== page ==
“There are hundreds of them,” my friends in Belfast told me last week. “Thousands.”

They pointed to several tiny buglike silhouettes meandering across the living room window and in the curtains.

“Ladybugs. Everywhere,” they said. “We keep sweeping and vacuuming them up everywhere.”

A multicolored Asian lady beetle (Harmonia axyridis) in Searsport last summer. Photo courtesy of Ian Stevenson, via GBIF

At my house in Troy, I haven’t had a ladybug scare, the worst winter bug problem having been an infestation of whiteflies in the plants. But from what I can gather, huge winter congregations of a particular species of ladybugs inside the house are not unusual occurrences in these parts.

Just to be clear, ladybugs are not bugs. They’re beetles. “Bug” is a technical term in entomology, so the creatures we all call ladybugs are known to entomologists as ladybird beetles.

The ladybug in question is the multicolored Asian lady beetle, scientific name Harmonia axyridis. It was introduced in parts of the United States in the 1990s because it eats crop-battering aphids and scale insects. Another ladybug, Coccinella septempunctata, or seven-spot ladybird beetle, was introduced in Maine in the early 1970s for the same purpose.


Both species did a pretty good job on the aphids — in fact, H. axyridis may have done too good a job — but they also spelled invasive disaster for local species of ladybugs. In a talk about aphid control for the Maine Entomological Society a few years ago, University of Maine entomologist Andrei Alyokhin explained that as the introduced populations of seven-spot ladybirds rose sharply in the 1980s and ’90s, Maine’s native ladybugs, such as Coccinella transversoguttata (transverse lady beetle) and Hippodamia tredecimpunctata (thirteen-spot lady beetle), declined in population. Counts indicate that in the early 1970s, the transverse lady beetle was by far the most common ladybug in Maine. Thirty years later, they had all but disappeared, displaced by H. axyridis and C. septempunctata.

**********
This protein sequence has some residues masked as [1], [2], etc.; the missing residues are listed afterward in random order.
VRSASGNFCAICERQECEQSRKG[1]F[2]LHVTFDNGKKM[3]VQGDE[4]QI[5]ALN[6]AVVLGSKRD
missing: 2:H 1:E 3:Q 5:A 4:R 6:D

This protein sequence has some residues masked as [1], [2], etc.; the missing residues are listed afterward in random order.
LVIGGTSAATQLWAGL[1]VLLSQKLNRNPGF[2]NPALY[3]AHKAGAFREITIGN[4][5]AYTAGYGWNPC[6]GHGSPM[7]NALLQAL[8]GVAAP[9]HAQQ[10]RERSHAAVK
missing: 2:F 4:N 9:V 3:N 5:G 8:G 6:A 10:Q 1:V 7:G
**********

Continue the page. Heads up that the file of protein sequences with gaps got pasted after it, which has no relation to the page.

The multicolored Asian lady beetle population soared largely because the beetle has no natural predators here to keep its numbers balanced. Ladybug counts indicate we have about the same numbers of ladybugs as 50 years ago, but most of them are the invasive species instead of the ones we saw often as kids.

Beetle expert Bob Nelson of Clinton tells me he sweeps thousands of multicolored Asian lady beetle carcasses out of his barn every year.

My brother Al, who lives in Gray and kills bugs for a living, told me infestations are usually the result of the ladybugs looking for a warm place to spend the winter.

“Usually they cluster in a big ball,” he said, “and the best time to treat for that is in September or October.”

But, he said, “most times I tell them (the inquirers) to just wait it out and usually they (the ladybugs) end up dying.”


The only way to do anything about them is to try to stop them from coming in, but “there’s no real good way to deter them from entering the house.”

Luckily, as most of us learned when we were kids, ladybugs are pretty much harmless. They can wreck the taste of your wine if they get into the grape-crushing process, but mainly they’re just a nuisance, and possibly unnerving in large numbers.

In Al’s expert opinion: “They’re cute but can be a pain … Lol.”

Dana Wilde lives in Troy. You can contact him at dwilde.naturalist@gmail.com. His book “Winter: Notes and Numina from the Maine Woods” is available from North Country Press. Backyard Naturalist appears the second and fourth Thursdays each month.

Only subscribers are eligible to post comments. Please subscribe or login first for digital access. Here’s why.

Use the form below to reset your password. When you've submitted your account email, we will send an email with a reset code.

filed under: